If Facebook were a publicly traded company, its market value would rival Yahoo’s and be ten times bigger than AOL’s, if demand for its private shares are any indication. Shares of Facebook on private-company stock market SecondMarket are going through the roof right now. This week, Facebook shares traded on SecondMarket passed $50, giving Facebook a total market value of $25 billion, according to sources with access to the market. (SecondMarket itself does not disclose pricing or valuation of the private stocks it trades). In comparison, Yahoo’s market cap on the publicly traded stock market is currently $21 billion, while AOL’s is $2.3 billion.
These aren’t apples-to-apples comparisons because SecondMarket is a private stock market with thinly traded shares where demand often outstrips supply. (By definition, private stock sales trade in an illiquid market). But it is a real market with buyers and sellers, and right now that market is putting a $25 billion value on Facebook. The last time we checked in on how Facebook’s shares were doing on SecondMarket was in January, 2010 when the company was valued at $14 billion (which was up from $11 billion the month before).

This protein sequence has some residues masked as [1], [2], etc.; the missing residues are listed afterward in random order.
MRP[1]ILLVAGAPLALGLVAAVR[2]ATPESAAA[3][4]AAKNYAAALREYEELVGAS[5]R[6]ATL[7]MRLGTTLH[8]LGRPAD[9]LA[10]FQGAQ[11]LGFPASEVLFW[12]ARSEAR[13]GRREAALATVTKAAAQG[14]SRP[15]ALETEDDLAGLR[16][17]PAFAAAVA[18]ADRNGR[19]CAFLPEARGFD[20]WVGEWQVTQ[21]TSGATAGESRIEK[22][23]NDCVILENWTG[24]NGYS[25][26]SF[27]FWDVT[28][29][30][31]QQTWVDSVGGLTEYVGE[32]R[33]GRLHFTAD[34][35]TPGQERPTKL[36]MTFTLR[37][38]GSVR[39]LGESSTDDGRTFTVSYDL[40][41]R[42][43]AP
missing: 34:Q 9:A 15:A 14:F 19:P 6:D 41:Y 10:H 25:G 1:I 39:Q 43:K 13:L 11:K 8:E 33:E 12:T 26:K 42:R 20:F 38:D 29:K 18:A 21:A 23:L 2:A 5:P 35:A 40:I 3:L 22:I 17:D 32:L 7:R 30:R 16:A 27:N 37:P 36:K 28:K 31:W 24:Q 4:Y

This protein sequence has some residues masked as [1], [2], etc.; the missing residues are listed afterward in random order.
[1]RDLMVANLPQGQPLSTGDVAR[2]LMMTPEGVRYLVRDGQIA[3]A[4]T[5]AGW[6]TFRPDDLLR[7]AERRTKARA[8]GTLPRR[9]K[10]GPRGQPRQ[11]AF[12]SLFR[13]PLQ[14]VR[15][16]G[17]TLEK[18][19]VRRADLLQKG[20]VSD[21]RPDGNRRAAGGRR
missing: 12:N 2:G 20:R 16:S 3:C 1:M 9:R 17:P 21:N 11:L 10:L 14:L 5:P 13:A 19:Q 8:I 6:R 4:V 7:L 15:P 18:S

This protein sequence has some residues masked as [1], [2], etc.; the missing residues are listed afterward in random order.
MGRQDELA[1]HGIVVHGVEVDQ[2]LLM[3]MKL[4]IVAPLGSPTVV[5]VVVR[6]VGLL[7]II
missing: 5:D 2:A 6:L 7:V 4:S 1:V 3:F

Back in August, 2009, DST was buying back common shares at a $6.5 billion valuation, so that’s been an incredible rise in value over the past year. Even Microsoft’s $15 billion valuation (albeit for preferred shares) does not seem so crazy anymore in light of what investors are paying on SecondMarket.
Last week at TechCrunch Disrupt, SecondMarket’s chief strategy officer Jeremy Smith explained how the market works to Beet.TV, and that so far a total of about $100 million worth of Facebook stock has been traded through SecondMarket (watch the video).